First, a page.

What's the difference between "soul food" and "Southern food"? I mean, other than the racial background of the chef, what's the difference between the fried chicken, collard greens, candied sweet potatoes, etc, that we see in soul food places and the boarding house dishes served on lazy susans on Sundays?
I once wrote an article comparing two African American-run restaurants in Brooklyn. One was called "Soul Food Kitchen", and it was extremely down-home. Lots of lard, lots of crude ingredients made delicious. The counter woman there breezily chewed pieces of chopped barbecue between customers.
The other place place had an enormous kitchen filled with gleaming pots, sparkling clean walls and floor, and the chopping of the collard greens looked like a surgical procedure (down to the green scrubs, gloves, and hair nets). No lard, good ingredients, a bit more sophisticated cooking technique.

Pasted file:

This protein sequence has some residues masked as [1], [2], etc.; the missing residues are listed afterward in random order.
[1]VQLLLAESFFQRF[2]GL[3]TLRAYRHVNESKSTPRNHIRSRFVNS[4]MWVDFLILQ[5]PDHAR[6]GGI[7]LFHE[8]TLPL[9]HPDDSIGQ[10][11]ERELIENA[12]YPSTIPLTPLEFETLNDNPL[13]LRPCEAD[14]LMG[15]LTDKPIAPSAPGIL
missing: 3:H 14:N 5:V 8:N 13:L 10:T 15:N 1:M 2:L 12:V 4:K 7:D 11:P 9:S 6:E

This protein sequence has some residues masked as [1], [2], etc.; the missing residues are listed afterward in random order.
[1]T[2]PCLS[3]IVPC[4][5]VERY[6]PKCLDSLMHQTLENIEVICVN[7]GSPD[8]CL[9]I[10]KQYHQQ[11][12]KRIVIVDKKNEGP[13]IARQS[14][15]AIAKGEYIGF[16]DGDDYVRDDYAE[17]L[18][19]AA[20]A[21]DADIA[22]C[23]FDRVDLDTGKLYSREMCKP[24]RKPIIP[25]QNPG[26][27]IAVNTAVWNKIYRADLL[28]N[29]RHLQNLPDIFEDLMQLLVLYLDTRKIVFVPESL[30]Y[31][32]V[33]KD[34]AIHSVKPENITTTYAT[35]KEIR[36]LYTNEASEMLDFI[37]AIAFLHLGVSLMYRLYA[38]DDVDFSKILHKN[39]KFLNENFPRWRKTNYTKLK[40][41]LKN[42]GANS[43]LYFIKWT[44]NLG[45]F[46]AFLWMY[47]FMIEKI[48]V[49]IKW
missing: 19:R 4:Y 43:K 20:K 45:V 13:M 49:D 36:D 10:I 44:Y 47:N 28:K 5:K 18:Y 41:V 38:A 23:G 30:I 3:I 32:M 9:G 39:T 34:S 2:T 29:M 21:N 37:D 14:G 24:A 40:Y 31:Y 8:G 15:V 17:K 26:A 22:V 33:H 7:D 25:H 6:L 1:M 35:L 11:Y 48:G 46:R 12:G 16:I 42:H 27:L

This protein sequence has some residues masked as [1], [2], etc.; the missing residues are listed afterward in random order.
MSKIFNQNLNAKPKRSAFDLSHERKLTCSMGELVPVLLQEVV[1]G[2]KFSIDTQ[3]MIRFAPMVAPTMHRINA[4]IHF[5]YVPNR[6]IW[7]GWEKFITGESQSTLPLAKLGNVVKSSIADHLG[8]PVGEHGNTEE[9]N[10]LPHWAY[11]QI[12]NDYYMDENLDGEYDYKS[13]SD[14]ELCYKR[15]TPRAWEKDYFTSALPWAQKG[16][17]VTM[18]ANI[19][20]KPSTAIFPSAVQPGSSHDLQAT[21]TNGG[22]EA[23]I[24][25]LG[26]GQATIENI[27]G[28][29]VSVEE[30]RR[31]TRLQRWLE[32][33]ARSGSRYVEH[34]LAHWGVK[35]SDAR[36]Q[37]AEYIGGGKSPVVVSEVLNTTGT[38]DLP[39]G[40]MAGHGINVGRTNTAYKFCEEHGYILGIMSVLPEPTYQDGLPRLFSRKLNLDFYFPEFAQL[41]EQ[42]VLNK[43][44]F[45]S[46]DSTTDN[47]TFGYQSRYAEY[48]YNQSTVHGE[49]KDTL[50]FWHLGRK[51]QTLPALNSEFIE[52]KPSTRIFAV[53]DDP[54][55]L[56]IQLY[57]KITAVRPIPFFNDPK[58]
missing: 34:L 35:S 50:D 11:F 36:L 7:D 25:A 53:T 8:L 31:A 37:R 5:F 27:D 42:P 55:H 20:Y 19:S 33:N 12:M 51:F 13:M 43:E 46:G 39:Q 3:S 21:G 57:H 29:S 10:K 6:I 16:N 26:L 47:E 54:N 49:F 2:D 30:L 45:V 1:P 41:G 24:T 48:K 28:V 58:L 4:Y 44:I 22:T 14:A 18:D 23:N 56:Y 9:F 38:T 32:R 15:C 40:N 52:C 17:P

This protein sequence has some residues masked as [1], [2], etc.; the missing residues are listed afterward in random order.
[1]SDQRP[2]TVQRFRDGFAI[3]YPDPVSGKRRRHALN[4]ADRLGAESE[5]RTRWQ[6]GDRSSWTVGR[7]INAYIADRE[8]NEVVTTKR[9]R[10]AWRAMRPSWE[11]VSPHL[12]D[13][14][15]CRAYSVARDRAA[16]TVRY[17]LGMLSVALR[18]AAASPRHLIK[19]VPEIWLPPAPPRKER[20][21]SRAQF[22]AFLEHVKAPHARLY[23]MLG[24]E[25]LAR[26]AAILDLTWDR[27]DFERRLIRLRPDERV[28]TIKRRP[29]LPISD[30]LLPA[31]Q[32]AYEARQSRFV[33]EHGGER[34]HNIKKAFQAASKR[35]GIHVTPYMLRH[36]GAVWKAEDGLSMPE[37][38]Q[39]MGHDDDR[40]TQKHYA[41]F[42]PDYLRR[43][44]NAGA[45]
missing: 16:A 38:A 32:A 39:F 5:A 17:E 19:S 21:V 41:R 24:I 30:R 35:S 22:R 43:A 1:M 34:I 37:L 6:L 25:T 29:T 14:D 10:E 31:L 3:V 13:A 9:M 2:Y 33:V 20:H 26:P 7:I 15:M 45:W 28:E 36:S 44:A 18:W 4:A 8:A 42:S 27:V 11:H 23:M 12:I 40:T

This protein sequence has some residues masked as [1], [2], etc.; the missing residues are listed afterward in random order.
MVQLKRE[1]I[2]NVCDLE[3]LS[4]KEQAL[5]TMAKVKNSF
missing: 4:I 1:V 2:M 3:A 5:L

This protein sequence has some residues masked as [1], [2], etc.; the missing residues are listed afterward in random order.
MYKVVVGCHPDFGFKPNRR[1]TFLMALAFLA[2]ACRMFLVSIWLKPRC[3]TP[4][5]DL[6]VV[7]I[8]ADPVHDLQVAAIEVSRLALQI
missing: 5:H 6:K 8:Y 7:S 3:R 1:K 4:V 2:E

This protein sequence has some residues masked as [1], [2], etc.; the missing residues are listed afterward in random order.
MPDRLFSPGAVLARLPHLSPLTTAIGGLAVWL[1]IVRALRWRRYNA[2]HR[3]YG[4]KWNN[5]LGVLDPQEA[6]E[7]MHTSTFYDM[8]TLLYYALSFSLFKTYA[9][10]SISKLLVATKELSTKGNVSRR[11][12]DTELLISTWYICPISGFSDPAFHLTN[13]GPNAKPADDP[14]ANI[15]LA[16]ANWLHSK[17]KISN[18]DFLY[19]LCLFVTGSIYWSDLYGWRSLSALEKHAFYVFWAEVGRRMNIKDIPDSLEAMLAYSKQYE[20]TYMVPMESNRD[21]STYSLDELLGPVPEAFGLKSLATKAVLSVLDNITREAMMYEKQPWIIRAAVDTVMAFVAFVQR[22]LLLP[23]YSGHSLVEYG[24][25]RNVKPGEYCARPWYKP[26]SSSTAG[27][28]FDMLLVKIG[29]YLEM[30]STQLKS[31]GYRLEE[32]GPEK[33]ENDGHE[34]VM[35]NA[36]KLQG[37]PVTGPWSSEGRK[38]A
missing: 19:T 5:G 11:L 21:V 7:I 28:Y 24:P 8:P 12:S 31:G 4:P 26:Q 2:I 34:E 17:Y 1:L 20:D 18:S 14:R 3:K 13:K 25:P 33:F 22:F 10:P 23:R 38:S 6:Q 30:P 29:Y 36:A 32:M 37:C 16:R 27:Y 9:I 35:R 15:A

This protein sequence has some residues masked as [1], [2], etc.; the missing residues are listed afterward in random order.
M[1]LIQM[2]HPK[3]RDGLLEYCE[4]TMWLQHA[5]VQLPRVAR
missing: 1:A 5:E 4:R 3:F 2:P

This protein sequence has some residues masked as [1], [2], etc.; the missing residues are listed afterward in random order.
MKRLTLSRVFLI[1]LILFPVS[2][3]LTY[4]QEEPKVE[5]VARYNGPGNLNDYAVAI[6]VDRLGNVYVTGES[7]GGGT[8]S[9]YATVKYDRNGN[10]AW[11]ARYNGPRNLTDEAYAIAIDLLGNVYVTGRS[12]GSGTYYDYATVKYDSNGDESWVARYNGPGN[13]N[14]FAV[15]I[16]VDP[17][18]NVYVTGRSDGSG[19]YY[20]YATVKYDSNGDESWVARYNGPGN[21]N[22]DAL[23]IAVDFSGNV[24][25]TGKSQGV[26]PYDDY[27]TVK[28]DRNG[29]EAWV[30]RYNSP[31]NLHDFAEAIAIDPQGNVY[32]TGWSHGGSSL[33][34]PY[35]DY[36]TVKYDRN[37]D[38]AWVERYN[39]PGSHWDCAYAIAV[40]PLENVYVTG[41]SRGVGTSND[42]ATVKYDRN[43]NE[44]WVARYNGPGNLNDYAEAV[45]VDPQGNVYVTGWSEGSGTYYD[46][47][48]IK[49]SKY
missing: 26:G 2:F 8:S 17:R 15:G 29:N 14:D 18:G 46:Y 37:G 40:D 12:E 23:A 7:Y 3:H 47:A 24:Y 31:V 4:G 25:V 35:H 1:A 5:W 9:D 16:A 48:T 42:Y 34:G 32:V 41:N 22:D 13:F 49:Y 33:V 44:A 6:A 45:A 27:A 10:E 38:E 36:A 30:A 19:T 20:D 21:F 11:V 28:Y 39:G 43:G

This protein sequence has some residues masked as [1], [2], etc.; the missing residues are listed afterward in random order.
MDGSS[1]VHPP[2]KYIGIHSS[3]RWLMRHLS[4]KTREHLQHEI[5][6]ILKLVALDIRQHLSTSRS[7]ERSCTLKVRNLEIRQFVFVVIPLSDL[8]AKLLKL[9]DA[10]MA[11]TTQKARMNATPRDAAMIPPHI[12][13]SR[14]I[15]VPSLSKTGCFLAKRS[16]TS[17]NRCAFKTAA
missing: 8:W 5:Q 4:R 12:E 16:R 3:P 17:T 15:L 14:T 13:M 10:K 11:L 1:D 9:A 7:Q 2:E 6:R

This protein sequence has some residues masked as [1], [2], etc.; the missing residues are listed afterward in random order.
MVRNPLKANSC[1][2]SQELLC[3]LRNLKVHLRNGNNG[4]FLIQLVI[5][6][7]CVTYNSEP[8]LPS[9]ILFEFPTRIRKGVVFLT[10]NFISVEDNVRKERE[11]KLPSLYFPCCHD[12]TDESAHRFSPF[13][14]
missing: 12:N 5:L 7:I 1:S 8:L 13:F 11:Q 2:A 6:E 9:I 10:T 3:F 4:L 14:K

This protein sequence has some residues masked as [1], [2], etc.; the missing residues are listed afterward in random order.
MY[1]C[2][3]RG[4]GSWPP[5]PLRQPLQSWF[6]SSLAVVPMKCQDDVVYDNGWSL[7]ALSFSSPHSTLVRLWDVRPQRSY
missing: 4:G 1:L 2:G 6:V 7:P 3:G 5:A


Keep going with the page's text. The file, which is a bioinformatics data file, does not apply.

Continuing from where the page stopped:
Both places were (and are) wonderful...I like both equally.
What I wrote in the article was that the chef/owner of the second place, Mrs. Gaither, might be insulted to hear her food described as "soul food", that soul food was more low class, and about cooking from deprivation. There's no deprivation in Mrs. Gaither's kitchen. I said that she's cooking proper Southern Cuisine, whereas Soul Food Kitchen was cooking to suit its name.
Did I get it right? Is it a question of attitude, of lard, of good ingredients and more sophisticated recipes? Or was I making a false distinction?
Lemme know what you think, y'all...
This post is locked.Have something new to say?Create a New Post